Cesarean Section Hysterectomy


Cesarean Section Hysterectomy

Michael S. Baggish

The distinguishing features of an abdominal hysterectomy performed on a pregnant patient, whether associated with cesarean section or performed after a vaginal delivery, are (1) the greater vascularity compared with the nonpregnant patient, (2) the close association of a dilated cervix and vagina with the greatly distended ureters, and (3) a tendency for the postpartum patient to form blood clots. Most hysterectomies in this setting are performed as an emergency operation, typically to treat bleeding difficulties (Figs. 19–1AC).

The ureters must be identified on the right and left sides of the pelvis. They are best located as they cross the common iliac vessels and descend into the pelvis. The best operation to perform under these circumstances is a subtotal hysterectomy (Fig. 19–2). The cervix can be removed months or years later, via the vaginal or the abdominal route, if necessary. The subtotal hysterectomy is least likely to result in ureteral injury and is completed most rapidly.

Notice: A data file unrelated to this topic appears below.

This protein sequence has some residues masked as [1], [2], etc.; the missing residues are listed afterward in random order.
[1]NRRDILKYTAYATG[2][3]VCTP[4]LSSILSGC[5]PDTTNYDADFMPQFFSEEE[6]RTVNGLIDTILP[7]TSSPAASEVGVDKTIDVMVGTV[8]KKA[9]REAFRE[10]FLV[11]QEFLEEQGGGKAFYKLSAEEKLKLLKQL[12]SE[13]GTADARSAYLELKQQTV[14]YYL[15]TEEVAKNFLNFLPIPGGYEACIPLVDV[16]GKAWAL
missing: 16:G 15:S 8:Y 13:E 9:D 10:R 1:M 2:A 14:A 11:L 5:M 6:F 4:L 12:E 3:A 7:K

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Jun 4, 2016 | Posted by in GYNECOLOGY | Comments Off on Cesarean Section Hysterectomy
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